Already Christian leaders were fervently teaching Christians to separate themselves from Jews, forbidding intermarriage and observance of Jewish laws or ceremonies and eventually Rome declared Sunday as the official Christian "Sabbath". Although there are likely many reasons behind this, it would be impractical to assume that anti-semiticism was completely devoid from the decision. This practice, of course, still holds to this day- so it is important for Christians to understand the history behind this tradition so they might fully understand what they are practicing.
Of course, language used by the Church fathers during this time also became more violent and blatantly hateful with examples such as Hilary of Poitiers, who wrote "Jews are a perverse people accursed by God forever." and Gregory of Nyssa who wrote "Jews are the slayers of the Lord... advocates of the devil, a brood of vipers, slanderers, scoffers... a congregation of demons, sinners, wicked men, haters of goodness."
John Chrysostom, however, surpasses them all in his series of eight sermons against the Jews when he wrote: "But the synagogue is not only a brothel and a theater; it also is a den of robbers and a lodging for wild beasts.... [Jews] live for their bellies, they gape for the things of this world, their condition is not better than that of pigs... They know but one thing: to fill their bellies and be drunk...." Chrysostom also had his hand in the concept of holding the entire Jewish race accountable for the murder of Jesus- a concept that is far from dead and, in fact, resurfaced in an Air Force base in Colorado (more on that here
). The popular Christian group, Focus on the Family actually defended the blatant antisemitism in this incident and the individuals practicing it.
Although Jews were heavily persecuted, the Roman Empire and the Christian order nevertheless found a useful purpose for them: money-lending. Since loaning money was considered sinful for Christians yet was nonetheless necessary for economic reasons, Jews were encouraged by the Christian church to fill this void and take positions in commerce. As you might expect, this is where the stereotype of the greedy and devious, "money-grubbing" Jew originated from- Christians literally created it.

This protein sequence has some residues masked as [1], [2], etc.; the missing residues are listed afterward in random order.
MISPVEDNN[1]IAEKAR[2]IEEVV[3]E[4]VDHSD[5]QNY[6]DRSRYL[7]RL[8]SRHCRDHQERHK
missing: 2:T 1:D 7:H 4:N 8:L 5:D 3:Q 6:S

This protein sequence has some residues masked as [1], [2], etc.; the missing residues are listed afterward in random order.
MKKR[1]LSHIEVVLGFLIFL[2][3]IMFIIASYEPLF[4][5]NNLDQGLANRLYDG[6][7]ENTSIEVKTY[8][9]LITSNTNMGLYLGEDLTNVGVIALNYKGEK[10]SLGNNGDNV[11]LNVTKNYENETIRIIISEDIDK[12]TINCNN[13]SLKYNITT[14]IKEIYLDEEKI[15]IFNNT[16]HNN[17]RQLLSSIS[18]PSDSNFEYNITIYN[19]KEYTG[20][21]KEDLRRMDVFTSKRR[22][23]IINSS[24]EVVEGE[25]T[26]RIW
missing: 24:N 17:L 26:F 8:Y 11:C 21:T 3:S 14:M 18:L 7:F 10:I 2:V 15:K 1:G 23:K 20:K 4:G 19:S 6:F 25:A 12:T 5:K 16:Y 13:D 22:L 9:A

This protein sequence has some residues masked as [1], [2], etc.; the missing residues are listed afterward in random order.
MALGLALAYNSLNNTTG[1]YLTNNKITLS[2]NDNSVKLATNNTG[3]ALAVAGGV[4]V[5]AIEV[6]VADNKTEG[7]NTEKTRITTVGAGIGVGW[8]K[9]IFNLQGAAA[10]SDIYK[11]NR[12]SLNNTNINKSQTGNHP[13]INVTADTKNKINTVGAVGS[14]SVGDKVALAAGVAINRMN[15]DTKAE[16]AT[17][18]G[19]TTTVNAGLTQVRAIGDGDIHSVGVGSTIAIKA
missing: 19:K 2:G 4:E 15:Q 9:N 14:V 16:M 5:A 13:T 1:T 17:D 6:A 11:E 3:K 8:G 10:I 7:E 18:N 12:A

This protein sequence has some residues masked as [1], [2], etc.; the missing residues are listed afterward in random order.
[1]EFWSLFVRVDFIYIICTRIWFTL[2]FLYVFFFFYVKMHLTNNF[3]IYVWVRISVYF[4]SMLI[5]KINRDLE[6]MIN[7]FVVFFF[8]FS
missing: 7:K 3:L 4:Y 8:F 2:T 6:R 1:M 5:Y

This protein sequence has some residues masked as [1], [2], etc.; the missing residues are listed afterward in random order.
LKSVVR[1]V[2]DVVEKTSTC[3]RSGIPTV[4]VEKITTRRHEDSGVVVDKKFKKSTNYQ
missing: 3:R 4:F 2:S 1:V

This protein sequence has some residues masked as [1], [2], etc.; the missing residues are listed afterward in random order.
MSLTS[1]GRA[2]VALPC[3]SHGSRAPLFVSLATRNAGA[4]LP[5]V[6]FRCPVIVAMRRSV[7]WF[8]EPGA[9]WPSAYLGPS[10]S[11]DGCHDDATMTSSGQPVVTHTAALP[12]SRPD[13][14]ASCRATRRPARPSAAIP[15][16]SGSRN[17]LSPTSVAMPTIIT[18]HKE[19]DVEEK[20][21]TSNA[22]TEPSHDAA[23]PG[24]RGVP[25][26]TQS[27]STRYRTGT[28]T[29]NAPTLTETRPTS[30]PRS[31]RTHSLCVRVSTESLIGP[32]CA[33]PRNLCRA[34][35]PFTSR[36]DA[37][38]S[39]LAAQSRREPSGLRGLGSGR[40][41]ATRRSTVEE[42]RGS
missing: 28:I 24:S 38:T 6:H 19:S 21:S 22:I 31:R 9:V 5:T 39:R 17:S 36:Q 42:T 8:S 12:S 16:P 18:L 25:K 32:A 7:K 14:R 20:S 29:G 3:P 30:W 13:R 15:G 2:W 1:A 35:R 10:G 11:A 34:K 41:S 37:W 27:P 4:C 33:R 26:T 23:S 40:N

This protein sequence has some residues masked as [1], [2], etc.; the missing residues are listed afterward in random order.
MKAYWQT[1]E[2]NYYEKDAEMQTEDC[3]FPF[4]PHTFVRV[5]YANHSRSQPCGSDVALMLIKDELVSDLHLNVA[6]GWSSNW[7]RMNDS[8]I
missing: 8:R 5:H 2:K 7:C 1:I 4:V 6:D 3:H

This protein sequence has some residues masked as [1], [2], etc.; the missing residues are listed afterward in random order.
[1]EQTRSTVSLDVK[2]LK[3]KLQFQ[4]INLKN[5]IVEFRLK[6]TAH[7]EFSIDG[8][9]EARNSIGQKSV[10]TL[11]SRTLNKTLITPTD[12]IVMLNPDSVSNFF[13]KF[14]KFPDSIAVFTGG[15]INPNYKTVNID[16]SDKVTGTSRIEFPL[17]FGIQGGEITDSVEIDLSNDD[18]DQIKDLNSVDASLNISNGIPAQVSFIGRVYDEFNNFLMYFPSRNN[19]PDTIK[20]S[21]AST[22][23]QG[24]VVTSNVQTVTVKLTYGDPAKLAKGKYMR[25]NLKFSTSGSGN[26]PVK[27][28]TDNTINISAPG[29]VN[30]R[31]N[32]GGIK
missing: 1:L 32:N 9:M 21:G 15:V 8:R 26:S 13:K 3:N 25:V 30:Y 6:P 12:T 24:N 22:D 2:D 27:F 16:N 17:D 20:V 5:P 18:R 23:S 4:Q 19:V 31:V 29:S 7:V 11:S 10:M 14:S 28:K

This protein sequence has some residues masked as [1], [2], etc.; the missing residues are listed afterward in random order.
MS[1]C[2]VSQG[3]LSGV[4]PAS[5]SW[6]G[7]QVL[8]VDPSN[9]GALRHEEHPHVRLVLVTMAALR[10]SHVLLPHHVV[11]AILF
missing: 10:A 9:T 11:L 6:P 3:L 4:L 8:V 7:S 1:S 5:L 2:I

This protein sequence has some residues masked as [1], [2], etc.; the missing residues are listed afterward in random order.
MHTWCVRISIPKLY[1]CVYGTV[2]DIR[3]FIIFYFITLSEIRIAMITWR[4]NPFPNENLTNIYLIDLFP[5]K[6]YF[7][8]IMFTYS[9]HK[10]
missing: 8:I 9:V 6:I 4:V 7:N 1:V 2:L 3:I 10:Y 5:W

Now- while I could undoubtedly continue on from this point in history and trace the impact of Christian anti-semitism on to more familiar events such as the Crusades, the Spanish Inquisition, the displacement of the Jews and even the seeds of the holocaust- all of these things are already quite notable and hardly need my mentioning. But, as you can see from this blog (which is already longer than intended), the history of anti-semitism in the church is a long and often surprising study. It is tragically ironic that the Christian church should be one of the greatest persecutors of God's chosen people- a people with an already long and arduous history of persecution by many other groups as well and- if the Bible is too be believed- a future for them that is to be just as tumultuous as either past or present.
I can't help but think back to the illustration of the olive tree in Romans chapter 11:17-24 and stare in awe. To my current knowledge, the olive tree in this illustration represents God's chosen people- an interpretation that is echoed and supported by Old Testament passages like Jeremiah 11:16. The branch that is grafted in, therefore, represents the Christian church. The relationship between Israel and the church is a complicated one; though we should stand side-by-side, we are divided. This should not be- for if Romans is correct, we were only grafted into God's plan and, without God's chosen people, we would not even being standing at all....
In conclusion, the Bible is not anti-semitic- it is people who are anti-semitic. In fact, all my problems with Christianity boil down to people and the institutions created by them, not the Bible and not God. It is people who create heresy and dare to call it scripture. It is people who use God and scripture to justify their own sin- or rather, it is some people
. Do yourselves a favor: don't be one of those "some people"- follow God... not religion